Yeah. I felt confident. I’d always have a list of questions, and we’d make it a bit of a joke, you know it would be like, “Oh the [name] family with the list of questions.” But I think it’s important to ask the questions, and I always, even now try and take someone with me because I feel like I’ll come out and just forget the questions, or you sort of digress from you know the point or something like that, so I always go in with a list of questions. I think that’s really something that I would definitely recommend. Knowing what you want to get out of your appointment, and you know sort of quizzing the consultant as much as possible, asking what sort of the other options are, that’s something I always do as well. But that’s something that’s taken you know what 13 years now to sort of do, I didn’t feel confident doing that at the beginning at all. The same sort of you know with recently that I’ll happily go in and ask them, you know, “Can I do this?” or “Can I do that?” Or “If I move abroad you know what are the options for medication or treatment abroad?” Stuff like that.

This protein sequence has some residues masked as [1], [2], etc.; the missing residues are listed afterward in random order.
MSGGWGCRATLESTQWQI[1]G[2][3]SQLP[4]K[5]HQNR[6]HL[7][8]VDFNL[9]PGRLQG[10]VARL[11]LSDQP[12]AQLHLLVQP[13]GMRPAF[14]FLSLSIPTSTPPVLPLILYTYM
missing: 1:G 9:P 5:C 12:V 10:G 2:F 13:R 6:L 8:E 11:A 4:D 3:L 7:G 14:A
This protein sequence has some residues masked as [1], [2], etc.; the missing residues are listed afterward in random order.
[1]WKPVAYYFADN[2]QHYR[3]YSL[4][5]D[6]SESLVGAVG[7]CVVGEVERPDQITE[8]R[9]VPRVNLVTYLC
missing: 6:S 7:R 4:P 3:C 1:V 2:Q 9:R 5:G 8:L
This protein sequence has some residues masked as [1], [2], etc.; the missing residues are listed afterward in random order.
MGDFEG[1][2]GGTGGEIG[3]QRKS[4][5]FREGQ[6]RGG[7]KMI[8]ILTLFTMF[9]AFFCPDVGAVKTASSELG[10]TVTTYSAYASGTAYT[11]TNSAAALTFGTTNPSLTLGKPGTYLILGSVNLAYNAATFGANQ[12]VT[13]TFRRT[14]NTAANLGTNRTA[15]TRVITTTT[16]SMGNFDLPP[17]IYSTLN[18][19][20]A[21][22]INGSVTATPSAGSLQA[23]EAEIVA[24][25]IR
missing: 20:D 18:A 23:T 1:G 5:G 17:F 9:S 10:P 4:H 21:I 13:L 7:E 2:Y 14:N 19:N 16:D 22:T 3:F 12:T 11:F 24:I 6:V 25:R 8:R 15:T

So as an experienced patient the one thing that you would recommend people doing, well just from diagnosis is take in questions?
 
Yeah.

So to have that strategy to begin with?
 
Ask as many questions so that you understand what you’re going to be going through. And also take in a list of questions, and take someone in for support. Because if you don’t ask the question they can always ask the question for you. And you’ve, you also, you come out of the consulting room and you’re thinking, “How often am I supposed to be having a blood test?” or “What did they say? I should be increasing my medication to?” So always write everything down and then if you’ve got someone with you as well you’ve got that person to be like, “They said this? Or they said that?” So I definitely recommend that.